After Ukrainian President Volodymyr Zelensky accused some EU member states of helping Russian President Vladimir Putin with their grain embargoes — a clear reference to Poland, Hungary, and Slovakia — Poland has reacted with outrage, including withdrawing military support for Ukraine.
According to Polish news outlet TVP, Zelensky said that it was “alarming to see how some in Europe play out solidarity in a political theater – making a thriller from the grain. They may seem to play their own role but in fact, they are helping set the stage for a Moscow actor.”
Ukrainian Ambassador to Poland, Vasyl Zvarych, was summoned to the Polish Foreign Affairs Ministry to receive a note of protest from Poland regarding remarks made during the UN General Assembly. Although Zelensky did not specifically mention Poland, it was clear which countries he had alluded to.
Far more notable in terms of geopolitics, however, is the fact that Poland also announced it will withdraw military support for Ukraine to focus on rebuilding its own defenses.
“We are no longer transferring weapons to Ukraine because we are now arming Poland with more modern weapons,” Polish Prime Minister Mateusz Morawiecki said during an appearance on Polish television channel Polsat. “If you don’t want to be on the defensive, you have to have something to defend yourself with,” he added.
While Morawiecki made no mention of Zelensky’s statements at the UN, tensions have been simmering between the two countries for some time now over a range of issues.
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Poland’s deputy foreign minister, Paweł Jabłoński, conveyed to the Ukrainian ambassador that Zelensky’s remarks were not justified with regard to Poland, since Poles have been especially active in helping Ukraine since the start of the war. He also told the Ukrainian ambassador that taking Poland to international tribunals is not the right way to resolve conflicts between Ukraine and Poland and will not be effective.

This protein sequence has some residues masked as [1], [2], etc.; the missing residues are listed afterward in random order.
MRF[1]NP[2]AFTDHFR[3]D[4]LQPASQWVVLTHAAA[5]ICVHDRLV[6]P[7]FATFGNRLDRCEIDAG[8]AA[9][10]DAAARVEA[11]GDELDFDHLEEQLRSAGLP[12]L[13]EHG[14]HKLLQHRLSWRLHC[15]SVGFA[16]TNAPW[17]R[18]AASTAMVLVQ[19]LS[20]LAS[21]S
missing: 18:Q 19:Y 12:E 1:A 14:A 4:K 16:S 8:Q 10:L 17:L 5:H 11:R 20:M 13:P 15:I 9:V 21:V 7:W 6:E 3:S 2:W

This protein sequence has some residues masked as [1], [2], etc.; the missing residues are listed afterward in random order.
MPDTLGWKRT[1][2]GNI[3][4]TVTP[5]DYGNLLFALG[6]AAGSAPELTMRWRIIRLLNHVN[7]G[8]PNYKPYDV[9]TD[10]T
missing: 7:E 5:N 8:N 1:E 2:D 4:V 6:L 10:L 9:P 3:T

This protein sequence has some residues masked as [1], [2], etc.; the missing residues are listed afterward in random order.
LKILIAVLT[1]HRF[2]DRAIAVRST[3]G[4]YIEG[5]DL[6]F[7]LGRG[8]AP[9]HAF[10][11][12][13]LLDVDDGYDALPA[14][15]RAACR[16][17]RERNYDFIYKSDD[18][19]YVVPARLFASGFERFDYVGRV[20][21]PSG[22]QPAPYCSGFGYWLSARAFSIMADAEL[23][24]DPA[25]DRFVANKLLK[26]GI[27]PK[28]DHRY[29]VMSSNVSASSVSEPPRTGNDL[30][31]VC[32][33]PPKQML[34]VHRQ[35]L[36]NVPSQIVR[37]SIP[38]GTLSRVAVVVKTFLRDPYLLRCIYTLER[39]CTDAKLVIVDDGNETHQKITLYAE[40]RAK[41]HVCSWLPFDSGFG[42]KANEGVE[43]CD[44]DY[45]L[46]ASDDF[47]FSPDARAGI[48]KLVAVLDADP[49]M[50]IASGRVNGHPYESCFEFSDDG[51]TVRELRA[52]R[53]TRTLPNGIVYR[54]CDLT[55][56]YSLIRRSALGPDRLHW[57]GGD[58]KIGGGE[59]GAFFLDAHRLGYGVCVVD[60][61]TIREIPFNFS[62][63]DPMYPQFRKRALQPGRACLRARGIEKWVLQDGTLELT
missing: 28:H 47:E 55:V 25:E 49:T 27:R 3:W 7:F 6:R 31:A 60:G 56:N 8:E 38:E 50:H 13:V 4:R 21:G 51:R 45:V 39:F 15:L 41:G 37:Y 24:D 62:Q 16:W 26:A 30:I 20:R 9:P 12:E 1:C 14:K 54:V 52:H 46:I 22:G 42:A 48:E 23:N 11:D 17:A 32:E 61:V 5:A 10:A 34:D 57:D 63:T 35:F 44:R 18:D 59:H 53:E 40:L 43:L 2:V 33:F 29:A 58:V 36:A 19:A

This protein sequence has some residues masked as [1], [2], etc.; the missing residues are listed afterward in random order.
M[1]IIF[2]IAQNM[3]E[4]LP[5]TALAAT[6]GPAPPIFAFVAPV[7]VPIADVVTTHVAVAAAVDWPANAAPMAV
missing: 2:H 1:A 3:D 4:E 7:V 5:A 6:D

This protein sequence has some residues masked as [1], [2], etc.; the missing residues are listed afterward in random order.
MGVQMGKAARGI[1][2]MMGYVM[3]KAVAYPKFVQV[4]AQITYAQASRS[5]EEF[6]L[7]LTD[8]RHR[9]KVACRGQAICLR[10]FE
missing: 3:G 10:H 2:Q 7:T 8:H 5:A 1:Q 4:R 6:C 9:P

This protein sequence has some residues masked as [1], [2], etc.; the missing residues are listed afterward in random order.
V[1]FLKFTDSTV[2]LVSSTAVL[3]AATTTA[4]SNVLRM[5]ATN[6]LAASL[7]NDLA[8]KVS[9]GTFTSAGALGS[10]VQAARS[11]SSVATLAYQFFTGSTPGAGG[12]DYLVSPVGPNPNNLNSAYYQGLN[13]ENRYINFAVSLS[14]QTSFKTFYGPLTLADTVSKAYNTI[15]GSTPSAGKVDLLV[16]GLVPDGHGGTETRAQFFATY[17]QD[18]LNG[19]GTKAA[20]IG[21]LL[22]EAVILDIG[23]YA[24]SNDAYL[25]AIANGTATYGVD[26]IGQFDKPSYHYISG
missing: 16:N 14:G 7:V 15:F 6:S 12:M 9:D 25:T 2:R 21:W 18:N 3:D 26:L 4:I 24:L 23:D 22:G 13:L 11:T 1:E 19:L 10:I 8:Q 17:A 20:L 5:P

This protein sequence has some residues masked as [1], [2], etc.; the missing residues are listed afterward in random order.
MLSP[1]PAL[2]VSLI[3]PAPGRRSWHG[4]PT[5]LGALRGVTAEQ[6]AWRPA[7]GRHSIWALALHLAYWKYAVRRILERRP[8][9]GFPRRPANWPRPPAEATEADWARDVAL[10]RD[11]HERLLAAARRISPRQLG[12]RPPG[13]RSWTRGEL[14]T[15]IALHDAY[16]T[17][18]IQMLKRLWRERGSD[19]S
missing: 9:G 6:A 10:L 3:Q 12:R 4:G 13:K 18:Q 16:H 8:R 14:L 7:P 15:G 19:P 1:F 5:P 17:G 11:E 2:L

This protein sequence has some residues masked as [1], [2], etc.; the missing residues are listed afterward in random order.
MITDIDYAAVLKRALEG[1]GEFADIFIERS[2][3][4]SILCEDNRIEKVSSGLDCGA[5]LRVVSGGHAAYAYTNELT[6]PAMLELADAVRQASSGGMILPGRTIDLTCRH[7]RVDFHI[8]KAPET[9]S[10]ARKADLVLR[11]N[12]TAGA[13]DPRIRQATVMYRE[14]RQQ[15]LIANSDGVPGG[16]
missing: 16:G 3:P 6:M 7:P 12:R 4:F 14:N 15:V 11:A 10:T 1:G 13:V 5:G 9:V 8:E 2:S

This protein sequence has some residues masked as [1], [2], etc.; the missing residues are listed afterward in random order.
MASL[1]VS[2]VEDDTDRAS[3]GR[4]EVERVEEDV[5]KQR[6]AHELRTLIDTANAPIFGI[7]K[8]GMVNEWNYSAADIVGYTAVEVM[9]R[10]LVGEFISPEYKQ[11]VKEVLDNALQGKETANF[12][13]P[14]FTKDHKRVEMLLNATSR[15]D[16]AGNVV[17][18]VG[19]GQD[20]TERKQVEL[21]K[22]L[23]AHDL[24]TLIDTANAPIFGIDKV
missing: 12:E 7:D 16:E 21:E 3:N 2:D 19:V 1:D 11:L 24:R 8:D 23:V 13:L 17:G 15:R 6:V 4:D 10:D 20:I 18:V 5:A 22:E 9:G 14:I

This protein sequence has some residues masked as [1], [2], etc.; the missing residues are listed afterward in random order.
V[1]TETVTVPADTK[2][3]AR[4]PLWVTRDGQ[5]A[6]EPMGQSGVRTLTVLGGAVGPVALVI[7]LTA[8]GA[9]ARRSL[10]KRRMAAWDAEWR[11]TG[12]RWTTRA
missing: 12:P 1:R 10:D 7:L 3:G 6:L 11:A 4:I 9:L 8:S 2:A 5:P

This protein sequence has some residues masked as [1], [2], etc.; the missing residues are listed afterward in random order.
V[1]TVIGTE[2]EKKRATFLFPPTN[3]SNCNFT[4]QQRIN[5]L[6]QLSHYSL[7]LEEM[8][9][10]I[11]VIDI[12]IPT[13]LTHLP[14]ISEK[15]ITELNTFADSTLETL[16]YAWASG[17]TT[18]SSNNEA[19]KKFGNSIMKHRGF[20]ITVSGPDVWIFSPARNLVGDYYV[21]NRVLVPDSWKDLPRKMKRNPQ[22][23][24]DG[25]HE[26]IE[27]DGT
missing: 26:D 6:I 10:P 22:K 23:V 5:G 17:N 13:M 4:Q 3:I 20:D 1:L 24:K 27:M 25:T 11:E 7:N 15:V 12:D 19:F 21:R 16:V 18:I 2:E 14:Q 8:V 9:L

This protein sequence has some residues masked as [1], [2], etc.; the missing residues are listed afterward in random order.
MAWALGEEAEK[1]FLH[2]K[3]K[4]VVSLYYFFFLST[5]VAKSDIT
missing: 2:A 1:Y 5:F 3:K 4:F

Jabłoński additionally expressed concern at the way Ukrainian officials have been pushing a one-sided interpretation of the problem regarding the export of Ukrainian grain to neighboring states. He also said Poland expected that Ukraine’s public pronouncements would reflect the reality of Polish-Ukrainian relations, taking into account the unprecedented help Ukraine has received from Poland and its people.
Meanwhile, Ukrainian Trade Minister Taras Kachka told Polish commercial radio RMF FM that any effort to block Polish fruit and vegetable exports would be a measure of last resort. His remarks signaled that Ukraine was walking back its position from just a day earlier when Kachka signaled that a ban on Polish fruit and vegetables was imminent.
In his interview, Kachka adopted a conciliatory posture, saying that Ukraine was willing to control its export of grain to allow Poland to decide how much of the grain it would allow onto its market.
The softening of Ukraine’s stance came in the wake of remarks made by Polish Prime Minister Mateusz Morawiecki who warned Ukraine on Wednesday that if it escalated the conflict over trade, Poland would widen the embargo to include other Ukrainian agricultural products apart from grain.